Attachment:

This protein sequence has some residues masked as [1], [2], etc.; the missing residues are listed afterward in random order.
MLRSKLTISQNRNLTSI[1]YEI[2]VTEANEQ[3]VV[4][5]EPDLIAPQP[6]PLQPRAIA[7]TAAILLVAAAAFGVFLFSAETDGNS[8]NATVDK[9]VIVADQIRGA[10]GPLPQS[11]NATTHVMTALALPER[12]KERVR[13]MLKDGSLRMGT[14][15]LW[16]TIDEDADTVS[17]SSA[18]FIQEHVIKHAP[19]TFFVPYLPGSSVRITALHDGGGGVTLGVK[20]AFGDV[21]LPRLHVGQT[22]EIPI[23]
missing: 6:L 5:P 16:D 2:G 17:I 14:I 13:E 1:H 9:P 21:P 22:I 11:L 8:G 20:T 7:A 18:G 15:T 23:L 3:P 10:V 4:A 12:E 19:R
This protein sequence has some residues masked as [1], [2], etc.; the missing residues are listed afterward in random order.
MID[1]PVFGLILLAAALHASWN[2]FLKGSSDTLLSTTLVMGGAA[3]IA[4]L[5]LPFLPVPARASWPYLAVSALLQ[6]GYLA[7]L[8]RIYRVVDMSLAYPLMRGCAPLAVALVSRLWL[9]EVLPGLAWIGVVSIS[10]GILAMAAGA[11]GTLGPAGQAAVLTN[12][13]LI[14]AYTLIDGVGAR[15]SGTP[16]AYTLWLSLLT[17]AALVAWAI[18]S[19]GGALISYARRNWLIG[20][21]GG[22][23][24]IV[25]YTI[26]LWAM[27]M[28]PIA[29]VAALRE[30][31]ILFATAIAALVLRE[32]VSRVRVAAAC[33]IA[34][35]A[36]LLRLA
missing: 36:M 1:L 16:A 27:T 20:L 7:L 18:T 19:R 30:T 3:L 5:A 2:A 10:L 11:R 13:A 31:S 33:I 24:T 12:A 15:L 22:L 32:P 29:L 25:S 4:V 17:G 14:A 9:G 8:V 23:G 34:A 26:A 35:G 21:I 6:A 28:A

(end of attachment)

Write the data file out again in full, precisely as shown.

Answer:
This protein sequence has some residues masked as [1], [2], etc.; the missing residues are listed afterward in random order.
MLRSKLTISQNRNLTSI[1]YEI[2]VTEANEQ[3]VV[4][5]EPDLIAPQP[6]PLQPRAIA[7]TAAILLVAAAAFGVFLFSAETDGNS[8]NATVDK[9]VIVADQIRGA[10]GPLPQS[11]NATTHVMTALALPER[12]KERVR[13]MLKDGSLRMGT[14][15]LW[16]TIDEDADTVS[17]SSA[18]FIQEHVIKHAP[19]TFFVPYLPGSSVRITALHDGGGGVTLGVK[20]AFGDV[21]LPRLHVGQT[22]EIPI[23]
missing: 6:L 5:P 16:D 2:G 17:I 14:I 13:E 1:H 9:P 21:P 22:I 11:L 8:G 20:T 7:A 18:G 15:T 23:L 3:P 10:V 4:A 12:E 19:R
This protein sequence has some residues masked as [1], [2], etc.; the missing residues are listed afterward in random order.
MID[1]PVFGLILLAAALHASWN[2]FLKGSSDTLLSTTLVMGGAA[3]IA[4]L[5]LPFLPVPARASWPYLAVSALLQ[6]GYLA[7]L[8]RIYRVVDMSLAYPLMRGCAPLAVALVSRLWL[9]EVLPGLAWIGVVSIS[10]GILAMAAGA[11]GTLGPAGQAAVLTN[12][13]LI[14]AYTLIDGVGAR[15]SGTP[16]AYTLWLSLLT[17]AALVAWAI[18]S[19]GGALISYARRNWLIG[20][21]GG[22][23][24]IV[25]YTI[26]LWAM[27]M[28]PIA[29]VAALRE[30][31]ILFATAIAALVLRE[32]VSRVRVAAAC[33]IA[34][35]A[36]LLRLA
missing: 36:M 1:L 16:A 27:T 20:L 7:L 18:T 19:R 30:T 3:L 5:A 2:A 10:L 11:R 13:A 31:S 33:I 24:T 12:A 15:L 22:L 32:P 29:L 25:S 4:V 17:G 14:A 9:G 8:V 23:G 34:A 26:A 35:G 21:I 6:A 28:A